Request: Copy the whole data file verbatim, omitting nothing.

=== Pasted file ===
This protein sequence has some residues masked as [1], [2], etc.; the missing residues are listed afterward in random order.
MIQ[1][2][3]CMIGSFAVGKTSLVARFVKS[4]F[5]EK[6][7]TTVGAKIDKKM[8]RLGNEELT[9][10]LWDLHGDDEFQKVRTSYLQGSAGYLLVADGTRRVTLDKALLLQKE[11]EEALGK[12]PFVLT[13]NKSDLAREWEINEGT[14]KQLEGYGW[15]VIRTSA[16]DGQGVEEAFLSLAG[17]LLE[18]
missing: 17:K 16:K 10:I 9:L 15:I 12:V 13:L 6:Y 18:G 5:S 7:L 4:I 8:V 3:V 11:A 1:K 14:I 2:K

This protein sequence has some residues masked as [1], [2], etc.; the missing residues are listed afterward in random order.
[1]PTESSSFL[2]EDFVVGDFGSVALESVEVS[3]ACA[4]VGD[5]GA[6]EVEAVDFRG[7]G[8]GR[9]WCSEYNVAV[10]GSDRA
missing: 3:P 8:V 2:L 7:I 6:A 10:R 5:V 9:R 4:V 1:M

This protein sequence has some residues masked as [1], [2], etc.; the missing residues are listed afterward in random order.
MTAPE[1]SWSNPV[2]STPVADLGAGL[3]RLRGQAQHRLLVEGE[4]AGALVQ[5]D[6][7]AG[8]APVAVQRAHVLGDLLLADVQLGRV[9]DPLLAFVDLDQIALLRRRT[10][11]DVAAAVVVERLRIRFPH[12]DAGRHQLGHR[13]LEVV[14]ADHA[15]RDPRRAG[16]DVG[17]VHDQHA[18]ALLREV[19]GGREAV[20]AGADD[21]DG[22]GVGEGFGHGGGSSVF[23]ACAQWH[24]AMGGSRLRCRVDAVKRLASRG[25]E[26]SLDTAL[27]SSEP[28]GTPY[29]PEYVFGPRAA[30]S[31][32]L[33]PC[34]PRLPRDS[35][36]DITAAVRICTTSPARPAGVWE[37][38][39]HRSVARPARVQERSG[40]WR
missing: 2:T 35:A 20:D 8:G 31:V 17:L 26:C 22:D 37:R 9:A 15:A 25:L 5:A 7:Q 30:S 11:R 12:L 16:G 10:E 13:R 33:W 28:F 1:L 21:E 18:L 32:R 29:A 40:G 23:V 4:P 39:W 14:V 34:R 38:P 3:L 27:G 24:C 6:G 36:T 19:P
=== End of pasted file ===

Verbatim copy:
This protein sequence has some residues masked as [1], [2], etc.; the missing residues are listed afterward in random order.
MIQ[1][2][3]CMIGSFAVGKTSLVARFVKS[4]F[5]EK[6][7]TTVGAKIDKKM[8]RLGNEELT[9][10]LWDLHGDDEFQKVRTSYLQGSAGYLLVADGTRRVTLDKALLLQKE[11]EEALGK[12]PFVLT[13]NKSDLAREWEINEGT[14]KQLEGYGW[15]VIRTSA[16]DGQGVEEAFLSLAG[17]LLE[18]
missing: 17:K 16:K 10:I 9:L 15:I 12:V 13:L 6:Y 18:G 5:S 7:L 4:I 8:V 3:V 11:A 1:K 14:I 2:K

This protein sequence has some residues masked as [1], [2], etc.; the missing residues are listed afterward in random order.
[1]PTESSSFL[2]EDFVVGDFGSVALESVEVS[3]ACA[4]VGD[5]GA[6]EVEAVDFRG[7]G[8]GR[9]WCSEYNVAV[10]GSDRA
missing: 3:P 8:V 2:L 7:I 6:A 10:R 5:V 9:R 4:V 1:M

This protein sequence has some residues masked as [1], [2], etc.; the missing residues are listed afterward in random order.
MTAPE[1]SWSNPV[2]STPVADLGAGL[3]RLRGQAQHRLLVEGE[4]AGALVQ[5]D[6][7]AG[8]APVAVQRAHVLGDLLLADVQLGRV[9]DPLLAFVDLDQIALLRRRT[10][11]DVAAAVVVERLRIRFPH[12]DAGRHQLGHR[13]LEVV[14]ADHA[15]RDPRRAG[16]DVG[17]VHDQHA[18]ALLREV[19]GGREAV[20]AGADD[21]DG[22]GVGEGFGHGGGSSVF[23]ACAQWH[24]AMGGSRLRCRVDAVKRLASRG[25]E[26]SLDTAL[27]SSEP[28]GTPY[29]PEYVFGPRAA[30]S[31][32]L[33]PC[34]PRLPRDS[35][36]DITAAVRICTTSPARPAGVWE[37][38][39]HRSVARPARVQERSG[40]WR
missing: 2:T 35:A 20:D 8:G 31:V 17:L 26:C 22:D 37:R 9:A 15:A 25:L 5:A 7:Q 30:S 11:R 12:L 16:G 10:E 13:R 33:W 28:F 1:L 21:E 18:L 32:R 29:A 40:G 23:V 4:P 39:W 14:V 34:R 38:P 3:L 27:G 24:C 6:G 36:T 19:P